We next addressed how H-Ras reaches REs. Because a wealth of evidence has established that retrograde movement of palmitoylated Ras proteins from PM to endomembranes (ER/Golgi) is independent of the conventional endocytic pathway (Goodwin et al., 2005; Rocks et al., 2005), we examined the possibility that H-Ras exploits our recently discovered exocytic pathway that directly connects Golgi and REs (Ang et al., 2004). We used a low temperature (20°C) block/release protocol to synchronize post-Golgi trafficking of H-Ras. Treatment of cells with this low temperature is known to retard membrane traffic from Golgi and has been successfully used to examine the post-Golgi membrane traffic of many proteins delivered to PM (Griffiths et al., 1985; Ang et al., 2004). At 20°C with CHX, the RE/PM localization of GFP–H-Ras was gradually lost. GFP–H-Ras localized exclusively at Golgi after 1–2 h, as shown by its colocalization with GM130 (Fig. 3 A, 0 min just before the temperature rise), with little material left at PM. Cells were released from the 20°C block by raising the temperature to 37°C with CHX. After 2 h at 37°C, GFP–H-Ras showed an RE/PM localization (Fig. 3 A, 120 min) indistinguishable from the localization of GFP–H-Ras before the 20°C treatment, indicating that GFP–H-Ras reached a steady-state distribution. The colocalization between GFP–H-Ras and GM130 significantly decreased by 120 min (Pearson coefficient 0.69 ± 0.08 at 0 min, 0.20 ± 0.11 at 120 min; P < 0.001; Fig. 3 B). We noticed that GFP–H-Ras consistently appeared first at REs 30–60 min after the temperature rise, before prominently appearing at PM after 90–120 min. Flag–H-Ras showed the same localization behavior after the temperature rise (Fig. S2). We then analyzed the post-Golgi trafficking of H-Ras by live cell imaging. Cells were allowed to coexpress GFP–H-Ras and RFP-Rab6a (a Golgi marker) (Goud et al., 1990) and subjected to the 20°C block for 2 h. After the temperature rise, the Golgi/RE region was imaged every 10 min for 60 min to track the initial movement of H-Ras. A portion of GFP–H-Ras started to move centripetally from Golgi, leading to its accumulation at REs, whereas RFP-Rab6a stayed behind at Golgi (Fig. 3 C). GFP intensity was monitored in two areas: (1) Golgi plus REs (the whole area encircled with Golgi ring) and (2) REs, the area within Golgi ring (Fig. 3 D, blue and red curves, respectively). RFP-Rab6a was used as a reference to decide the boundary of Golgi. GFP intensity at REs progressively increased up to 60 min, whereas the total GFP intensity from Golgi plus REs was essentially constant. If H-Ras exploits a pathway involving PM to reach REs, we would expect to see a decrease of the intracellular GFP intensity (the combined fluorescence of Golgi plus REs) at some stage after the temperature rise. However, we did not see such a decrease. These observations indicate that GFP–H-Ras directly moves to REs after its egress from Golgi. We also analyzed the post-Golgi trafficking of GFP–H-Ras–C184S with the low temperature block/release protocol. During the chase up to 2 h at 37°C, we did not find any noticeable RE localization of GFP–H-Ras–C184S (Fig. 3 E), indicating that its post-Golgi trafficking to PM is direct, not via REs. The exocytic trafficking pathways of palmitoylated Ras proteins delineated by this study are illustrated in Fig. 4.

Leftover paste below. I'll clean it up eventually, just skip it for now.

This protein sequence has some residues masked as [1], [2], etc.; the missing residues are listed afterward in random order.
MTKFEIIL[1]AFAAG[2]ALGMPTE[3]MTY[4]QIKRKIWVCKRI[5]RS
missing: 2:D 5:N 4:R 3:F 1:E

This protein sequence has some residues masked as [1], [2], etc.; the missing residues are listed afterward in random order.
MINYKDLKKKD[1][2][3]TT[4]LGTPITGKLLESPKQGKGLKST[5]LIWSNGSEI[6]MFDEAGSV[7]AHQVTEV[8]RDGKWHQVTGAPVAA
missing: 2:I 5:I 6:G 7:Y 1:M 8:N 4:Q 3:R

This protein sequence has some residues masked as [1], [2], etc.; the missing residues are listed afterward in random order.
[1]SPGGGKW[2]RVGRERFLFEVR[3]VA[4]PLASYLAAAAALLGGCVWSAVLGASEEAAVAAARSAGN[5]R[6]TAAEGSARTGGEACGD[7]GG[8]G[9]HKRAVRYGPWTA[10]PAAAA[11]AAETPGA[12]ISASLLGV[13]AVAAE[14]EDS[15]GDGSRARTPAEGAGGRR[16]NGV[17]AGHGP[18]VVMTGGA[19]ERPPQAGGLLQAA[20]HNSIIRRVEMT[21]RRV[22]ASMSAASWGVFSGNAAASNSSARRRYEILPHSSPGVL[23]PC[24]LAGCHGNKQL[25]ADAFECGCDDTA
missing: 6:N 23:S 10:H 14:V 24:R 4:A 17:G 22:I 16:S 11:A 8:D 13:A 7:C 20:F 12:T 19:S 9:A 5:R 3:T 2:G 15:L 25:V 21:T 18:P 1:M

Recent studies of palmitoylated Ras-mediated signaling reveal that Ras signaling is not limited to PM but also proceeds on endomembranes such as ER and Golgi membranes (Chiu et al., 2002; Bivona et al., 2003; Rocks et al., 2005; Roy et al., 2005; Daniels et al., 2006). Thus, it was of interest to determine whether H-Ras at REs is active. We compared H-Ras activities on different membranes by exploiting the fact that palmitoyl-deficient mutant proteins show distinct subcellular localizations. An RFP fusion protein (RFP fused to the Ras-binding domain of Raf1 that binds only to the active form of Ras, RFP-RBD) was used as a probe for the existence of active Ras proteins (Chiu et al., 2002). GFP–H-Ras recruited RFP-RBD to REs and PM, showing that H-Ras at REs is active (Fig. 5 A). This recruitment is specific to the expressed protein because GFP–H-Ras–C20, which lacks a catalytic domain, did not recruit RFP-RBD either to REs or PM (Fig. 5 G). A palmitoyl-deficient mutant, GFP–H-Ras–C181S, failed to recruit RFP-RBD to Golgi (Fig. 5 B). The other mutant, GFP–H-Ras–C184S, also failed to recruit RFP-RBD to Golgi but not to PM (Fig. 5 C). In contrast, all of the corresponding constitutively active H-Ras proteins harboring the G12V mutation recruited RFP-RBD, irrespective of their intracellular localizations; GFP–H-RasG12V recruited RFP-RBD to REs and PM (Fig. 5 D), GFP–H-RasG12V–C181S recruited RFP-RBD to Golgi (Fig. 5 E), and GFP–H-RasG12V–C184S recruited RFP-RBD to Golgi and PM (Fig. 5 F). This result, together with the observation that a PM pool of GFP–H-Ras–C184S was also active, suggests that the lack of palmitoyl groups does not significantly affect the activity of H-Ras. In summary, we found that H-Ras at REs is active, whereas H-Ras at Golgi is rather dormant.